The Idea of a Town – again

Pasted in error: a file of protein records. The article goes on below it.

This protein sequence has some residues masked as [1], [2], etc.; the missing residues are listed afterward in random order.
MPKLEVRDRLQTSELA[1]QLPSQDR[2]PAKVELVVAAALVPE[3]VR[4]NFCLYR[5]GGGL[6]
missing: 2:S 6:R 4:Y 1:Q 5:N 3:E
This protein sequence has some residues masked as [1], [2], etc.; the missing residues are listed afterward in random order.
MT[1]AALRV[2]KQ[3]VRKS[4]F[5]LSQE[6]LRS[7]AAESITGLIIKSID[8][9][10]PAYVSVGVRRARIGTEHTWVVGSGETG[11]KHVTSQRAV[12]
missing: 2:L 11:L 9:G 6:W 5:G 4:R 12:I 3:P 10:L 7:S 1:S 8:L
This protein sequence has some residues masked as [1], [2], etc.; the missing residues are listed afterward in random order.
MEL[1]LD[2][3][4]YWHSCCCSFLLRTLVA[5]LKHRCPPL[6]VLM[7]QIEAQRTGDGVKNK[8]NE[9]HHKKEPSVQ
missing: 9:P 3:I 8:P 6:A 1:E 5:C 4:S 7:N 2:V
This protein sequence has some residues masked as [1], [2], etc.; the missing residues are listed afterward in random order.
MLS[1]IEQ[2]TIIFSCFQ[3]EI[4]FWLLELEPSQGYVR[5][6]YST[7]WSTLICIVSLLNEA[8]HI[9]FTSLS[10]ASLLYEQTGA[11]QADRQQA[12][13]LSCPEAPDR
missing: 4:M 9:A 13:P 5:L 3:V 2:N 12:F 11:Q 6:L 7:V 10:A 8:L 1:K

In this chapter, the author recollects the memories of his early life. The author's essay on Roman towns was finally taking its awkward shape, though too long for a magazine article. An almost casual encounter rescued it. He much admired the youngish Dutch architect Aldo van Eyck, whose very poetic children's playground for the Amsterdam municipality. His interest in anthropology was analogous to him, but he had made a much heftier investment in it – which had involved a long field trip into Mali in search of the Dogon nation who lived on the upper reaches of the Niger. Their relative isolation allowed them to maintain ancient ways of building and of dwelling, while their complex ceremonial life and splendid masks had already attracted earlier anthropologists. He had come across one or two copies of the magazine Forum, whose editing he had taken over, and to which he had given a bracing visual charm.